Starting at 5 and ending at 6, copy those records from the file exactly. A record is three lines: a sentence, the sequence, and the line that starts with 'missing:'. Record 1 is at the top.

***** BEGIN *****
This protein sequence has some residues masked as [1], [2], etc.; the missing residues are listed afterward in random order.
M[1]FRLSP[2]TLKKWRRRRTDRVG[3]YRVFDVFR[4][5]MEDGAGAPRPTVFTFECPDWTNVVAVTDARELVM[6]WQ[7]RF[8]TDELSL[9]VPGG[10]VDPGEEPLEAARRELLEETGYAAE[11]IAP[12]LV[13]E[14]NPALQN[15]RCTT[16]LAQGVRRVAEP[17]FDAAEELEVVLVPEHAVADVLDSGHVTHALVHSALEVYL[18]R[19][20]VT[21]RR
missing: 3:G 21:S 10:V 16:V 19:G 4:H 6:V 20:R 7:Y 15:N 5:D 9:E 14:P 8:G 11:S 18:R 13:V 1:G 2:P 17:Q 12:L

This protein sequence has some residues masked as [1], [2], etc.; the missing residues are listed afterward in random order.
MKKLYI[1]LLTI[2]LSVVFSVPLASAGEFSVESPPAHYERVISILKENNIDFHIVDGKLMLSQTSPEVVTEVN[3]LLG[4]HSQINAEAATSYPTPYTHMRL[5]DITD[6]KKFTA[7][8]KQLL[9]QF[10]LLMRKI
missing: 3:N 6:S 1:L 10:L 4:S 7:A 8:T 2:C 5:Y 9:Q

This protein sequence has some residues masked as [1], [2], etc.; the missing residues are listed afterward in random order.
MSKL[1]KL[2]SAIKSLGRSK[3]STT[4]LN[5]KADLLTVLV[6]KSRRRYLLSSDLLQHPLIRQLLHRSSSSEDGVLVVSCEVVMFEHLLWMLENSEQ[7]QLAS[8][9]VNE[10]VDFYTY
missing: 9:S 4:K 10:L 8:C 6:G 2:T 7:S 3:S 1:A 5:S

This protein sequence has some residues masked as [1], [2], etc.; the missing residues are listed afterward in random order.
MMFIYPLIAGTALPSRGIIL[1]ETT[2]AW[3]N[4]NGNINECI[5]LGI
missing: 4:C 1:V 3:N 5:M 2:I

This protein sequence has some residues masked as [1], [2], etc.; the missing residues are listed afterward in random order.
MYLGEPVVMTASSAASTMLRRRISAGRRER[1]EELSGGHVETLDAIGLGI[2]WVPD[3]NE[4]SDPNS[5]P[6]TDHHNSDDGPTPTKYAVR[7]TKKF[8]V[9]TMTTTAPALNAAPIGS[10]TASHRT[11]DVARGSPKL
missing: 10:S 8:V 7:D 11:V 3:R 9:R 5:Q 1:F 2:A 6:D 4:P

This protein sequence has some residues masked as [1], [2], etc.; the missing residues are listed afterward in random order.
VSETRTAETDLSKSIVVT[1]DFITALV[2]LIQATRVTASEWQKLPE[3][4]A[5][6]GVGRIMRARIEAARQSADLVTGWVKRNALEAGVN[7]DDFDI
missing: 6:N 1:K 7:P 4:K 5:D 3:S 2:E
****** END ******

This protein sequence has some residues masked as [1], [2], etc.; the missing residues are listed afterward in random order.
MYLGEPVVMTASSAASTMLRRRISAGRRER[1]EELSGGHVETLDAIGLGI[2]WVPD[3]NE[4]SDPNS[5]P[6]TDHHNSDDGPTPTKYAVR[7]TKKF[8]V[9]TMTTTAPALNAAPIGS[10]TASHRT[11]DVARGSPKL
missing: 10:S 8:V 7:D 11:V 3:R 9:R 5:Q 1:F 2:A 6:D 4:P

This protein sequence has some residues masked as [1], [2], etc.; the missing residues are listed afterward in random order.
VSETRTAETDLSKSIVVT[1]DFITALV[2]LIQATRVTASEWQKLPE[3][4]A[5][6]GVGRIMRARIEAARQSADLVTGWVKRNALEAGVN[7]DDFDI
missing: 6:N 1:K 7:P 4:K 5:D 3:S 2:E